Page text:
“The Master and Margarita” is not an easy book to adapt because it is full of allegories about Soviet Russia in the form of a Pontius Pilate, a Jesus character, a down-on-his-luck novelist, the Master, and his love Margarita, who has to sell her soul to the devil to be reunited with her true love. The story is fantastical and so was the production, with hardly a moment to catch your breath. Complicite, for those of you who might not know, is one of the most exciting theatre companies in the world. If you’re ever somewhere where the company is playing, make a point to see them and you will see what I mean.
Gleaning what I could about Russia for my upcoming trip, I scanned McBurney’s program notes front to back and found myself hyperventilating. McBurney had gone on a short trip to Moscow to research “The Master and Margarita” and had taken, god forbid, a cab ride out to the airport, landing up at deserted factory where a couple of creepy Russian goons glared threateningly at him through the cab window. His only thought as to how to save his skin was to say “I’m an actor. I was in ‘Harry Potter.’” The dour Russian woman from La Marmotte was right after all. No one in Moscow is to be trusted. One cab ride and I’ll be stripped of my J. Crew capitalist clothes and considering I was never in a Harry Potter movie, I’ll never be seen again.
Nevertheless for the sake of art, I said farewell to the family in London and boarded Aeroflot in Hamburg, assuming my Soviet education would begin with a dodgy aircraft and Gulag style snack, not dissimilar to United’s Denver to New York flight. Wrong. The aircraft was clean and the seats were bigger than economy plus. And – blow me down with a feather – there was a full meal of smoked and poached salmon with yummy candy and bread and cheese, all for a two and a half hour flight! Go communism. Were other perceptions about Russia about to be shattered too? No way. The airport will be a mess, and I’ll be stranded at customs for hours, interrogated about my capitalist resort town lifestyle. My guide long gone, I’ll be forced to take Simon McBurney’s rogue taxi.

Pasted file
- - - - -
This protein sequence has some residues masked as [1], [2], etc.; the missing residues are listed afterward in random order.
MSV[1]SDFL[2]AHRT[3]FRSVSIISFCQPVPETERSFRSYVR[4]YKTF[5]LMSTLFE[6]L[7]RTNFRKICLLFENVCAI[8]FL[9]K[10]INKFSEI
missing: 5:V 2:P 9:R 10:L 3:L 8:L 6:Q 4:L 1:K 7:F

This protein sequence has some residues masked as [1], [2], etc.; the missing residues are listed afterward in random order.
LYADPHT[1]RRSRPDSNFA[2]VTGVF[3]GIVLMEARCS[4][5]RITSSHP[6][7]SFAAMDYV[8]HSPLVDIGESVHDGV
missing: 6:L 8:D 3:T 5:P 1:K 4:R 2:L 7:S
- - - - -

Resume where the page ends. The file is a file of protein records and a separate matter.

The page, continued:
Luckily a young Russian girl who spoke perfect English was waiting for me upon arrival, ready to whisk me off on the express train to join the Russian Case Theatre Festival, for which people had been invited from all over Eastern Europe and the West to see what was happening in Russian theatre today. I felt very privileged to be included in the group. We hit the ground running with Ivan Vyrypeav’s “Illusions.”
In a small fringe theatre, four young actors told a story of love and illusion, one by one. It was the same story again and again, but told from different perspectives, neatly simultaneously translated through a headset by an impeccable translator who spoke better English than anyone short of the Queen.
At first, feeling a little tired and jet lagged, I thought the actors were reading the text, as they were reciting at a break neck speed, then I realized they were actually acting. Each performance was mesmerizing, allowing one to concentrate fully on the text. With total concentration and focus, these actors explored how a simple romantic love story was not simple at all. An even more complex and controversial idea: perhaps love is not love but an illusion.